It is also beneficial to confidentially inform the mediator of any limiting practical considerations or any other unique circumstances that might influence the outcome of a case. Of *23 course, the mediator must have demonstrated his or her sincerity in fairly trying to bring the parties to a mutually acceptable resolution and must have earned their confidence through his or her conduct and efforts in order to have this important information shared. Confidentiality should be stressed and the mediator should not disclose any information to the other side without first obtaining authority to do so.

Make recommendations

Providing clients with recommendations during the mediation can be a powerful catalyst in settling claims.

Parties to litigation frequently feel helpless in the litigation process and dependent upon their lawyers, insurers, and ultimately an unfamiliar judge and jury. Mediation allows clients to meaningfully participate in the resolution of their claims. Clients gain a sense of empowerment from the knowledge that they are able to take control of the outcome of their cases and bring them to finality. Shaping an acceptable and permanent solution to their problems often results in a real sense of accomplishment.

At the same time, clients often depend upon counsel to assist them in making decisions. After all, a lawyer's most important role is to provide his or her clients with advice and guidance. Sometimes this includes assisting our clients in reaching a conclusion that is in their best interests but that may be difficult for them to embrace.

It is especially important to help guide clients who are unfamiliar with the litigation process or who might have strong opinions about their cases. A lawyer's recommendations, coupled with a mediator's skilled exploration of the issues and clarification of beneficial options, often results in the resolution of difficult cases.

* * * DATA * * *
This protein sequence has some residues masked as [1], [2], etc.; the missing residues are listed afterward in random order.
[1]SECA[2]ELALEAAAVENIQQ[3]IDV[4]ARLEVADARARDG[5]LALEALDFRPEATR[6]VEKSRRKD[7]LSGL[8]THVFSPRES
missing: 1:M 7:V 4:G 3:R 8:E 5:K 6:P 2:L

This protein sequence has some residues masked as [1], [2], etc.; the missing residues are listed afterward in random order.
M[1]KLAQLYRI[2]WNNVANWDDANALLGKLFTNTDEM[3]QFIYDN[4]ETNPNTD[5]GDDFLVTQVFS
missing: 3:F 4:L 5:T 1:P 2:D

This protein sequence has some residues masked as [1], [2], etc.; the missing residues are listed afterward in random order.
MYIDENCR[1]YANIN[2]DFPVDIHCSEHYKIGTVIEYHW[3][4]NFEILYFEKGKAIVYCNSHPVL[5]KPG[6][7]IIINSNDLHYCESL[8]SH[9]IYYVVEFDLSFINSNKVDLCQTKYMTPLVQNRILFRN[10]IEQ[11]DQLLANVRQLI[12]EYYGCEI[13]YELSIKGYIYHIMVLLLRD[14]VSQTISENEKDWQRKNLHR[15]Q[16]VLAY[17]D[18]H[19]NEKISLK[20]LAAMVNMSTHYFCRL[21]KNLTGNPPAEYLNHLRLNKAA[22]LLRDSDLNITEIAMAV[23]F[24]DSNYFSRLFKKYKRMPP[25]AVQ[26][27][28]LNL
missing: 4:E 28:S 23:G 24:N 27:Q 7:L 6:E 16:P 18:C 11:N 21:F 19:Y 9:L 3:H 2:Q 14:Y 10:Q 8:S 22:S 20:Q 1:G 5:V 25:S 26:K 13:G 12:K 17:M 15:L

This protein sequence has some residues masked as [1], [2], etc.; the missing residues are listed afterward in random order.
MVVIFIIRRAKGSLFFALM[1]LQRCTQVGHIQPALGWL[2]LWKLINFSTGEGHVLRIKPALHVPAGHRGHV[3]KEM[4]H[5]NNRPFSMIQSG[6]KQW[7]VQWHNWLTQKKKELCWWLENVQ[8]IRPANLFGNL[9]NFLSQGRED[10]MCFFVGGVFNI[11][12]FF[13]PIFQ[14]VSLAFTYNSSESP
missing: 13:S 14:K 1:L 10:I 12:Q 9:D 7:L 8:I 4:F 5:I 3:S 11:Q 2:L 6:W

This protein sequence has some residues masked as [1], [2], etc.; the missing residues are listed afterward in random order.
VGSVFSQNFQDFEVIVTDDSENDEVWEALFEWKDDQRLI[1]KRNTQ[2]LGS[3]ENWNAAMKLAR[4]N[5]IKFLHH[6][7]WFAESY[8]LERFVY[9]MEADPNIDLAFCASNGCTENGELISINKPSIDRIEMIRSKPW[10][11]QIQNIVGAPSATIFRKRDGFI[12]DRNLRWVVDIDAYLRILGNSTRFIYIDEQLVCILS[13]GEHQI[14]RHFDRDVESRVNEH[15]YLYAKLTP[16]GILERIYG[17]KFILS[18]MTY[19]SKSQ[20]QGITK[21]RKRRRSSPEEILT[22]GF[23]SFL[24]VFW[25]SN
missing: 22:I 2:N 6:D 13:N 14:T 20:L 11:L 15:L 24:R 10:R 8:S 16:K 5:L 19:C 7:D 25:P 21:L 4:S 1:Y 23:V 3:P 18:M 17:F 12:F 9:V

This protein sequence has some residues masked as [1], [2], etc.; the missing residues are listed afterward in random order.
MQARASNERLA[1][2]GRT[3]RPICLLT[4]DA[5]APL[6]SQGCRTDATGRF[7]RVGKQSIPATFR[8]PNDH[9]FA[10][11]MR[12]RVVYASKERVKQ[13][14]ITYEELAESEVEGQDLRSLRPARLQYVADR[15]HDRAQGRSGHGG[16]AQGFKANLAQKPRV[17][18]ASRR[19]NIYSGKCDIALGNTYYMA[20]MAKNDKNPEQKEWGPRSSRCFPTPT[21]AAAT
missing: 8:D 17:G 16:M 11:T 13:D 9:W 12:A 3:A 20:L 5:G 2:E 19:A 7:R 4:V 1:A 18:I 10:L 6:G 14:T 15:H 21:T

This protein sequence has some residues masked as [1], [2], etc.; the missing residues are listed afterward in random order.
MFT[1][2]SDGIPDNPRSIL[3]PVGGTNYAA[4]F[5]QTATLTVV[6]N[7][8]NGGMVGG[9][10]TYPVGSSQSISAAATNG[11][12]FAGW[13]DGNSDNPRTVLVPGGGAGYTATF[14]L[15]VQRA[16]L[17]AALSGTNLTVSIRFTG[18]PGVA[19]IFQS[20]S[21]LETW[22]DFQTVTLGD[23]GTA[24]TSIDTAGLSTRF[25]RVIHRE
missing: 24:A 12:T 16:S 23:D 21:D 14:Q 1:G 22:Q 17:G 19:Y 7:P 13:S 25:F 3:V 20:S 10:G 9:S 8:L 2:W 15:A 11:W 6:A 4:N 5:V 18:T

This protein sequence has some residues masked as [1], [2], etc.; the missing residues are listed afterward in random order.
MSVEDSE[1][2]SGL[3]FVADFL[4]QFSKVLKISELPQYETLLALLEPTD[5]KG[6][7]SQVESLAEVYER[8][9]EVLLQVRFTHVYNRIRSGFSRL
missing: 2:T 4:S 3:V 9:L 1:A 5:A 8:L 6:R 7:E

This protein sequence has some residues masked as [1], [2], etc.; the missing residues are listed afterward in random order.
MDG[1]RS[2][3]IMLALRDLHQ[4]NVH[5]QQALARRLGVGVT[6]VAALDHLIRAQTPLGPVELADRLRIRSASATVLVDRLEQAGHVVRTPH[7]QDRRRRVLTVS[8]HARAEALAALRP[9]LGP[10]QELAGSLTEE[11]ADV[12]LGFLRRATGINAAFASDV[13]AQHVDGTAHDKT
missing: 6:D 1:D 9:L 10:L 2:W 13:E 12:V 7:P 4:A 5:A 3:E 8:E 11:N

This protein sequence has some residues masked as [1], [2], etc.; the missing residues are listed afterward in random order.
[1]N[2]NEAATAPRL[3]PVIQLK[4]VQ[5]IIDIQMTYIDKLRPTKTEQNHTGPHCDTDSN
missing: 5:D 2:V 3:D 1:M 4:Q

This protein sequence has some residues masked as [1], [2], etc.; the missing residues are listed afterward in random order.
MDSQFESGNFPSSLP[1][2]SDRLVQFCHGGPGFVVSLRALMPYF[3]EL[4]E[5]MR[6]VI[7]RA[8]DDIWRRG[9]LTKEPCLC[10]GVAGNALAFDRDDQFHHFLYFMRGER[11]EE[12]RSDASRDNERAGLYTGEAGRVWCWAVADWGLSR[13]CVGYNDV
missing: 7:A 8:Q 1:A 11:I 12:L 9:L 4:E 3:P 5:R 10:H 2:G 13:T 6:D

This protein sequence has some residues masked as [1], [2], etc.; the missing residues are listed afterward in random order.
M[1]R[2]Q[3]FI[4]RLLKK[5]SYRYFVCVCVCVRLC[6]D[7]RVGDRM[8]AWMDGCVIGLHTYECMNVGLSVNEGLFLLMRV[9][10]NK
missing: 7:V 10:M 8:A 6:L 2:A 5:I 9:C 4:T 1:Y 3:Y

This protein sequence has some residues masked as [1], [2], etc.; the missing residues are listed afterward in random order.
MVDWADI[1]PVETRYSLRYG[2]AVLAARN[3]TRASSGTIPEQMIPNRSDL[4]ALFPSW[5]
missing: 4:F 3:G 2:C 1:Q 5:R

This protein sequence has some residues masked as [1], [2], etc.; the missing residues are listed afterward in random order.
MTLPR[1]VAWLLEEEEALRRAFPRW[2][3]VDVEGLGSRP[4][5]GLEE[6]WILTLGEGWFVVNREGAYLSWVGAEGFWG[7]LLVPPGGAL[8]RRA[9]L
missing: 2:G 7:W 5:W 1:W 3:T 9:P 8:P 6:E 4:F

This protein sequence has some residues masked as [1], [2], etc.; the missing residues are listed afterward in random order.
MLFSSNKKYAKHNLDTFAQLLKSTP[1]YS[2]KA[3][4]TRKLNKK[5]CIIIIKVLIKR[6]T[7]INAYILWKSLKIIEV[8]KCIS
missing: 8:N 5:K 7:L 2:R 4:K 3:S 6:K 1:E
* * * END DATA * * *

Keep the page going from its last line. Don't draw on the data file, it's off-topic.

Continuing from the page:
Choose a skilled mediator

Although some cases will settle no matter what the mediator does and some cases will never settle no matter what the mediator does, many cases settle because of what the mediator does.

Some mediators assume a very passive role, allowing the parties to navigate their paths in the process. Others are more actively involved, using their knowledge, skill, and repertoire of techniques to guide both sides to resolution. If the parties appear to be at impasse, a mediator who is able to accurately assess and analyze the reason for impasse and use appropriate advanced mediation techniques may well put the mediation back on course.

Such advanced techniques may include a simple statistical analysis of risk, methods for saving face and addressing unmet interests, mediator proposals, and other creative techniques developed for the particular situation.

A mediator who is also adept at building rapport and putting participants at ease is preferable. A mediator's sincerity and ability to empathize pave the path to settlement.

Establishing trust and credibility among the parties and their representatives is key in the effectiveness of a mediator's techniques.

In some cases, a client's ability to identify with the mediator increases the client's trust in the mediator, which increases the mediator's ability to help the client. Sincere mediators proficient at building rapport, experienced in advanced techniques, and actively invested in the process will certainly increase the probability that the case will settle. It is this author's hope that the information discussed herein will assist lawyers in leading their clients to more successful resolution of their claims through mediation.

Brandy Carestia Cutting is an attorney-mediator at the Missoula office of Carestia & Cutting Alternative Dispute Resolution Services. She is admitted to both the Montana and California state bars and has litigated, negotiated, and settled claims in California and Montana for the past five years. She trained as a mediator in courses by the Attorney-Mediators Institute and Association for Conflict Resolution and has been involved in the mediation of approximately 200 claims in Montana over the past two years. She can be reached at (406) 543-1923.

Montana Lawyer; December, 2004/January, 2005
Copyright Copr. 2004 by State Bar of Montana; Brandy Carestia Cutting

Copr. (C) 2005 West, a Thomson business. No claim to orig. U.S. govt. works. This article is reprinted with permission from West, a primary sponsor of the General Practice, Solo and Small Firm Division.